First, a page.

This is to my view a non-issue:
- if the work is in the public domain, you can put whatever license, anyone can retrieve it ('it' = for instance, the full text) from another source with the lowest possible licensing scheme
- your encoding actually provides an added value and adding a good old CC-BY could be there to remind that you have nothing against being quoted by anyone using this digital edition further
Le 12 déc. 2012 à 16:11, Dominik Wujastyk a écrit :
> Dear colleagues,
> Let's say I take an out-of-copyright printed edition of a work (P), and type
> the main text of it (say, /Hamlet/) into my computer, producing an e-text
> (E). I encode it using the TEI guidelines.
> I am interested in whether or not I can claim copyright of E, my TEI file.
> It is a question of whether E is a " derivative work
> <http://en.wikipedia.org/wiki/Derivative_work> " or contains sufficient "
> originality <http://en.wikipedia.org/wiki/Originality> " to qualify for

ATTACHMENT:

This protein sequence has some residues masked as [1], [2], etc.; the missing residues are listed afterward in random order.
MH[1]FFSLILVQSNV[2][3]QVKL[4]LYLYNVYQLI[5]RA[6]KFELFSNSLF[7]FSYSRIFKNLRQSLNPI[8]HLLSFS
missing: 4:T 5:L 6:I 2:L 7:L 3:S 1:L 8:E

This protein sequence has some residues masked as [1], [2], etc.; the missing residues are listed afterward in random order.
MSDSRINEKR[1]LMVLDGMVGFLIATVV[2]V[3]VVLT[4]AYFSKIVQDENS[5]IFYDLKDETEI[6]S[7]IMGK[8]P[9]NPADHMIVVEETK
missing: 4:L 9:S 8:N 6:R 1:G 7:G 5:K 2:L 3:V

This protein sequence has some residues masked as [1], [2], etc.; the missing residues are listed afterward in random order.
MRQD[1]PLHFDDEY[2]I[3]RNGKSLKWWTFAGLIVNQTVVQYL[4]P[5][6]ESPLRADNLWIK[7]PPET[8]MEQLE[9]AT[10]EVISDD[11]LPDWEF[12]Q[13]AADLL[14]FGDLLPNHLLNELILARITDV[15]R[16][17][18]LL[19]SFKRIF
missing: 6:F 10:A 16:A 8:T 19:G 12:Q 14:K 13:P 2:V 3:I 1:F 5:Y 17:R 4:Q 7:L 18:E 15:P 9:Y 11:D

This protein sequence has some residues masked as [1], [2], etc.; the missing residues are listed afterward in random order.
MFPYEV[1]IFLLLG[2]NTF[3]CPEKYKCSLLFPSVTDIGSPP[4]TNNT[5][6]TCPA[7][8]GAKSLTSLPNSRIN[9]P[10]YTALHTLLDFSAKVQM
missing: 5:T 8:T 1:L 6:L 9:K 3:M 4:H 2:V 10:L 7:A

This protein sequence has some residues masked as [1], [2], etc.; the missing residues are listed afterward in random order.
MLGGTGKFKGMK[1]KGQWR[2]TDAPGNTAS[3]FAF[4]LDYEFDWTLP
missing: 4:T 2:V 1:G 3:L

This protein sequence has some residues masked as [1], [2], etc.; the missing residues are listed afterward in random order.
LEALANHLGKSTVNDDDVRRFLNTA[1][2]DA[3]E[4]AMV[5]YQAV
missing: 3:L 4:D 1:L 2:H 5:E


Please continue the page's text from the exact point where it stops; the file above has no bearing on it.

> Has there been a definitive discussion about this anywhere, or is there some
> documentation addressing the question? (I've done a keyword search on this
> list, but the results were voluminous and irrelevant.)
> There's a corollary. If I have copyright of my E, then I have the right to
> place a Creative Commons license on the work, if I put it on my public
> website, say. If E is merely derivative, then am I right in believing that
> I therefore do not have the right to put a CC license on it?
> View this message in context: http://tei-l.970651.n3.nabble.com/Copyright-and-the-originality-of-TEI-encoding-tp4022909.html
> Sent from the tei-l mailing list archive at Nabble.com.
INRIA & HUB-IDSL
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